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Iraqi court rejects challenges to manual recount of parliament votes

elections (representational photo)


Baghdad (IraqiNews.com) Iraq’s top court has turned down challenges to recent parliament-introduced amendments to the elections law which involved adoption of manual recount of votes for the latest parliamentary polls.

Iyad al-Samouk, a spokesperson of the court, said the court held a session on Wednesday to consider challenges to the amendments approved last week, and decided not to accept the challenges.

Iraqi parliament elections have been surrounded with suspicions of forgery, with many parties objecting to the electronic counting system adopted for the first time in the country’s history, and demanding a manual recount.

The government has laid blame on the High Elections Commission that supervised the polls.

The parliament has also decided to replace the commission’s judges, with the High Judicial Council inducting new members on Monday.

Iraqi Prime Minister Haidar al-Abadi said Tuesday that neither the government nor the parliament had the right to cancel the results of elections.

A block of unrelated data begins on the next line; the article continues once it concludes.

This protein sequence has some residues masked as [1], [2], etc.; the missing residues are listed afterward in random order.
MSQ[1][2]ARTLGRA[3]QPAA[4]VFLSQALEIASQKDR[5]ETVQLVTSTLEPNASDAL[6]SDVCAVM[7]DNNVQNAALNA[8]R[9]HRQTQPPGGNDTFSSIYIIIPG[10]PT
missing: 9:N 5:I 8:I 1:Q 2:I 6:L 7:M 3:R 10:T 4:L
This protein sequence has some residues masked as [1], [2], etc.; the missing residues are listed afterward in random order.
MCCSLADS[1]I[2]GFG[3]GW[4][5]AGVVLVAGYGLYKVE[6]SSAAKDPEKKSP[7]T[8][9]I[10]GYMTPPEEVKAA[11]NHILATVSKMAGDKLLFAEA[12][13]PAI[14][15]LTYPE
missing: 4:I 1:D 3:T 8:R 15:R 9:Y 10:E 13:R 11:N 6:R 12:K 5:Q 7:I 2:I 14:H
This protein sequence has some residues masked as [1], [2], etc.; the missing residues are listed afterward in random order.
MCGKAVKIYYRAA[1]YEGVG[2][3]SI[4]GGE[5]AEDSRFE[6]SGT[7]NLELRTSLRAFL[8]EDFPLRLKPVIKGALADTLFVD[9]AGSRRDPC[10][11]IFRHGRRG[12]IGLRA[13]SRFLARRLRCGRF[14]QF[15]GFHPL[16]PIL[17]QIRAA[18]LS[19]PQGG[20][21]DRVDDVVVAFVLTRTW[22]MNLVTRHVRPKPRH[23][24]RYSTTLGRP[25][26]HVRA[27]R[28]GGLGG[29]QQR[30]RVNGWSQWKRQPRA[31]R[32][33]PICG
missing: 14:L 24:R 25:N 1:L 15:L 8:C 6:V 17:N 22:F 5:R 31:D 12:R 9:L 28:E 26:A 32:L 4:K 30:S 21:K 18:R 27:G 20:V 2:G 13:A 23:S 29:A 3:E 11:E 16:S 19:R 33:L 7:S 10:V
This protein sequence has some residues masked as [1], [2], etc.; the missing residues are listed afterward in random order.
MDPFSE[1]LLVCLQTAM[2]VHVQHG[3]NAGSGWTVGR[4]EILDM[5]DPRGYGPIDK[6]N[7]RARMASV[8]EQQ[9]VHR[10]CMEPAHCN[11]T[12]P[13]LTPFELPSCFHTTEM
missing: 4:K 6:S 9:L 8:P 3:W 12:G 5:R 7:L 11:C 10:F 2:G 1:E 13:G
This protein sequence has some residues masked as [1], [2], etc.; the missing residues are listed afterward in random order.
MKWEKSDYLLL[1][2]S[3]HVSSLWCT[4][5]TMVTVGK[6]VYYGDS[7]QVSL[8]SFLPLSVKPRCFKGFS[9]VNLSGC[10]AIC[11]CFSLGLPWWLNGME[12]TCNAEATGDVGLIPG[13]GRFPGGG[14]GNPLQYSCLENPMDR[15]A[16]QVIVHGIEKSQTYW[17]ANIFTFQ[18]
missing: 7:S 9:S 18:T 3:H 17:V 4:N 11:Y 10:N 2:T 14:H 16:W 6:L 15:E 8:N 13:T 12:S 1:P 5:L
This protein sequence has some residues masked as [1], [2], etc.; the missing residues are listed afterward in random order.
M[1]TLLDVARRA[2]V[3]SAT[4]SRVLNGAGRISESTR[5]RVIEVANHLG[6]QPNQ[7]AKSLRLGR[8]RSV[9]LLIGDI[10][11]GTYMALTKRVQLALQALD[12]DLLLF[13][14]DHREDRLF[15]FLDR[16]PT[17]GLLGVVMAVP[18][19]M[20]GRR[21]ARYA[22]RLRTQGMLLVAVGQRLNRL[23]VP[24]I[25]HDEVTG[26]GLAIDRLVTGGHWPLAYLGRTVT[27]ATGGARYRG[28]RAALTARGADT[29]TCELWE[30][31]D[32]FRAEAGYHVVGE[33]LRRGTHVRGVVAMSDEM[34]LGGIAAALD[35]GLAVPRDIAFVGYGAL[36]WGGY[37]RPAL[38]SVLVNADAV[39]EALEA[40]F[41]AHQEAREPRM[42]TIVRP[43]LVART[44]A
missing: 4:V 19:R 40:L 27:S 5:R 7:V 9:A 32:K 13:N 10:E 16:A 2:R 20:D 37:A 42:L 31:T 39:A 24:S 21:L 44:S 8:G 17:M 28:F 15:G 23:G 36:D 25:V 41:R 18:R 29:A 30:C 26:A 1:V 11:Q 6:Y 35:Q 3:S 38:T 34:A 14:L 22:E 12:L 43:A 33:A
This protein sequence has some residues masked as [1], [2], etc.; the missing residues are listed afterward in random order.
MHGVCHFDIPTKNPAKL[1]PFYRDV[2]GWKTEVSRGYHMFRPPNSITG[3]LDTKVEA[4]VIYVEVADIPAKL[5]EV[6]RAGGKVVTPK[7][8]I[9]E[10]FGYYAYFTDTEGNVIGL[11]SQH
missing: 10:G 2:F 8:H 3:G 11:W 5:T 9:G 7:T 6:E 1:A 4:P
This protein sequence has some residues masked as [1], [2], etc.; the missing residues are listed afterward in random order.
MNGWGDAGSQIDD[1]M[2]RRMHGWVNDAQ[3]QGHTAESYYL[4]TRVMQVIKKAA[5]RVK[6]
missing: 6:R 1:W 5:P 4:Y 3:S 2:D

In a speech during the weekly conference on Tuesday, Abadi said the Supreme Court was the only authority that has the right to decide if the elections should take place again.

According to official results of the elections held on May 12th, Abadi’s al-Nasr list came third. First came Saeroon list, sponsored by Shia leader, Muqtada al-Sadr, a populist seeking to break away from Iranian influence and scathingly opposed to foreign military presence in Iraq. Second came al-Fatah, an alliance of former leaders of the Iran-backed Popular Mobilization Forces, the Shia-led troops that backed government forces campaign, under Abadi, to drive out Islamic State militants since 2014.

 


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